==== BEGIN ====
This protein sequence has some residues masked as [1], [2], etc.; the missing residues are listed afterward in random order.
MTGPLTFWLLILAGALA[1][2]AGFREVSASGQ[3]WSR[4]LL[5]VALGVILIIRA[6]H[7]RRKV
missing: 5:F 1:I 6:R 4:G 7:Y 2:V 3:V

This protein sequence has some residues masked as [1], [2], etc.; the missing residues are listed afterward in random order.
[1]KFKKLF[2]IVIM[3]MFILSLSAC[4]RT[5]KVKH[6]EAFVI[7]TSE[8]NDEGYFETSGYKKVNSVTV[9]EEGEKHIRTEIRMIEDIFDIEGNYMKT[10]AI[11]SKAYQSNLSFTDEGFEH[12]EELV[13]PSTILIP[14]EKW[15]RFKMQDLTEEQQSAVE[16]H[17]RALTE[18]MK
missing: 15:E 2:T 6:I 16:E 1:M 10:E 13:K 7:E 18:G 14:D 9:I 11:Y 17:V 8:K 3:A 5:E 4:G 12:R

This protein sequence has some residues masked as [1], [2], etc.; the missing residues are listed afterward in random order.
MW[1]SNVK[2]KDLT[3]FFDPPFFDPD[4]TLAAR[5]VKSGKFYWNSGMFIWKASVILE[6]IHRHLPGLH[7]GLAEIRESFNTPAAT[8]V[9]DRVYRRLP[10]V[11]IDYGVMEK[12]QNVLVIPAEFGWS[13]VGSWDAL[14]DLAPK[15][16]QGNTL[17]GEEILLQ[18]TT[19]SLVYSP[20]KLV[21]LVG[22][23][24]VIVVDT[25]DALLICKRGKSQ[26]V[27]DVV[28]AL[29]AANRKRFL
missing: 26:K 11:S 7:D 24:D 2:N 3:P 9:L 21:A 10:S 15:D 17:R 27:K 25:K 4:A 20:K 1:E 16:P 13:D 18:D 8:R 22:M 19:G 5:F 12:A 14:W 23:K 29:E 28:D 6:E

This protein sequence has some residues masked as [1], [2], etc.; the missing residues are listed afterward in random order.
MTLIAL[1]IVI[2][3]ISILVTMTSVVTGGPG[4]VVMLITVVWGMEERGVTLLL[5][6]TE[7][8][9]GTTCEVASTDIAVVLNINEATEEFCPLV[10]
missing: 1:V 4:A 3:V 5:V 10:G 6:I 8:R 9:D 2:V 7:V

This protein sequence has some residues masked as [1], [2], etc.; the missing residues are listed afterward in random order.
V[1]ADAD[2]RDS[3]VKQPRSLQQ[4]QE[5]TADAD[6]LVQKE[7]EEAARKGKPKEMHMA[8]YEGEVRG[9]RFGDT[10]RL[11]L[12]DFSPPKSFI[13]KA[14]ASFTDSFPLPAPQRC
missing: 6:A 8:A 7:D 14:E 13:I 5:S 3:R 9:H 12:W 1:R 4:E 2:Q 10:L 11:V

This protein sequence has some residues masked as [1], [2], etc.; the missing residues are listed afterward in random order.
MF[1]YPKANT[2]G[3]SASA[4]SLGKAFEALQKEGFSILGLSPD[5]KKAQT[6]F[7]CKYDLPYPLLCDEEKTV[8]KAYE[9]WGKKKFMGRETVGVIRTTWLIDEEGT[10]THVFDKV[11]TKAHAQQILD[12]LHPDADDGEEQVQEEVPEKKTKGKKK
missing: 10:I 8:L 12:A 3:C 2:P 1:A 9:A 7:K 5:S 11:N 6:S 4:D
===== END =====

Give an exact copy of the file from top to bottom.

This protein sequence has some residues masked as [1], [2], etc.; the missing residues are listed afterward in random order.
MTGPLTFWLLILAGALA[1][2]AGFREVSASGQ[3]WSR[4]LL[5]VALGVILIIRA[6]H[7]RRKV
missing: 5:F 1:I 6:R 4:G 7:Y 2:V 3:V

This protein sequence has some residues masked as [1], [2], etc.; the missing residues are listed afterward in random order.
[1]KFKKLF[2]IVIM[3]MFILSLSAC[4]RT[5]KVKH[6]EAFVI[7]TSE[8]NDEGYFETSGYKKVNSVTV[9]EEGEKHIRTEIRMIEDIFDIEGNYMKT[10]AI[11]SKAYQSNLSFTDEGFEH[12]EELV[13]PSTILIP[14]EKW[15]RFKMQDLTEEQQSAVE[16]H[17]RALTE[18]MK
missing: 15:E 2:T 6:I 16:E 1:M 10:E 13:K 7:E 18:G 14:D 9:I 11:Y 17:V 8:K 3:A 5:E 4:G 12:R

This protein sequence has some residues masked as [1], [2], etc.; the missing residues are listed afterward in random order.
MW[1]SNVK[2]KDLT[3]FFDPPFFDPD[4]TLAAR[5]VKSGKFYWNSGMFIWKASVILE[6]IHRHLPGLH[7]GLAEIRESFNTPAAT[8]V[9]DRVYRRLP[10]V[11]IDYGVMEK[12]QNVLVIPAEFGWS[13]VGSWDAL[14]DLAPK[15][16]QGNTL[17]GEEILLQ[18]TT[19]SLVYSP[20]KLV[21]LVG[22][23][24]VIVVDT[25]DALLICKRGKSQ[26]V[27]DVV[28]AL[29]AANRKRFL
missing: 26:K 11:S 7:D 24:D 2:N 3:P 9:L 21:A 10:S 15:D 17:R 27:K 25:K 4:A 20:K 1:E 16:P 13:D 18:D 8:R 22:M 19:G 5:F 12:A 14:W 23:K 29:E 28:D 6:E

This protein sequence has some residues masked as [1], [2], etc.; the missing residues are listed afterward in random order.
MTLIAL[1]IVI[2][3]ISILVTMTSVVTGGPG[4]VVMLITVVWGMEERGVTLLL[5][6]TE[7][8][9]GTTCEVASTDIAVVLNINEATEEFCPLV[10]
missing: 1:V 4:A 3:V 5:V 10:G 6:I 8:R 9:D 2:V 7:V

This protein sequence has some residues masked as [1], [2], etc.; the missing residues are listed afterward in random order.
V[1]ADAD[2]RDS[3]VKQPRSLQQ[4]QE[5]TADAD[6]LVQKE[7]EEAARKGKPKEMHMA[8]YEGEVRG[9]RFGDT[10]RL[11]L[12]DFSPPKSFI[13]KA[14]ASFTDSFPLPAPQRC
missing: 6:A 8:A 7:D 14:E 13:I 5:S 3:R 9:H 12:W 1:R 4:E 2:Q 10:L 11:V

This protein sequence has some residues masked as [1], [2], etc.; the missing residues are listed afterward in random order.
MF[1]YPKANT[2]G[3]SASA[4]SLGKAFEALQKEGFSILGLSPD[5]KKAQT[6]F[7]CKYDLPYPLLCDEEKTV[8]KAYE[9]WGKKKFMGRETVGVIRTTWLIDEEGT[10]THVFDKV[11]TKAHAQQILD[12]LHPDADDGEEQVQEEVPEKKTKGKKK
missing: 10:I 8:L 12:A 3:C 2:P 1:A 9:A 7:K 5:S 11:N 6:S 4:D